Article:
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Magazine of the Queen Elizabeth II National Trust
November 2006

Reproduced with permission from QEII National Trust - Subject to copyright in its entirety.

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Harrison family - safeguarding the coast
The Harrison family has protected two parts of Great Barrier's beautiful southern coast.

Graeme Harrison and his father, the late Bob Harrison gifted to QEII a 6.35ha headland, called Mara Point.  Located at the entrance to Tryphena Harbour, it is a well-known landmark to yachties.

Bob Harrison had earlier covenanted another 15.8ha block of virgin coastal forest on the south coast. Accessible only by sea, this block, now owned by Graeme’s brother John, contains large puriri and pohutukawa growing right to the water’s edge.


Mara Point - Photo: Margaret McKee
 


Graeme Harrison approaches the pohutukawa-lined
shore on the south coast covenant. Photo: Margaret McKee

Safe haven
In June 1989, four castaways struggled onto a rocky shoreline on Great Barrier’s southeast coast after 119 days adrift in their upturned yacht, the Rose Noelle. They clambered up a steep bush-clad valley to an unoccupied cottage where they gorged on grapefruit before finding help further uphill.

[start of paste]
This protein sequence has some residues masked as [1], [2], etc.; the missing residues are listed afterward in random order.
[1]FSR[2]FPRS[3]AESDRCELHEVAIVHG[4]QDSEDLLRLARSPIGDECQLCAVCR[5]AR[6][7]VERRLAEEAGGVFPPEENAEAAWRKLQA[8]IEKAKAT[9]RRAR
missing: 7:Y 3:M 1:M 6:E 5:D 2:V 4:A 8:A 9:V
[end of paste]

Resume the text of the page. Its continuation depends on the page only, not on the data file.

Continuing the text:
Still a safe haven, the rugged valley is now refuge to native plants and animals thanks to the efforts of the Little Windy Hill Company.

The company protected 116ha under an open space covenant in 1998 and began an ambitious conservation programme the following year. In 2002 the Windy Hill Rosalie Bay Catchment Trust was formed to coordinate the 14 neighbouring landowners who joined the programme, bringing the total area to 450ha.

The Catchment Trust Manager, Judy Gilbert, says, "Pest control, both plant and animal, is the focus of the ecological restoration alongside monitoring of birds, lizards, wetas, rat densities and seedlings. But reintroducing the North Island robin to Barrier after an absence of 140 years has been our crowning achievement."


The Rose Noelle crew found their way up from the coast through pohutukawa, podocarp and broadleaf forest to the Little Windy Hill cottage.  Photo: Margaret McKee


Dean Medland and Judy Gilbert carry in rat traps and
covers to the Little Windy Hill covenant.

More: Glenfern Sanctuary, bringing back the birds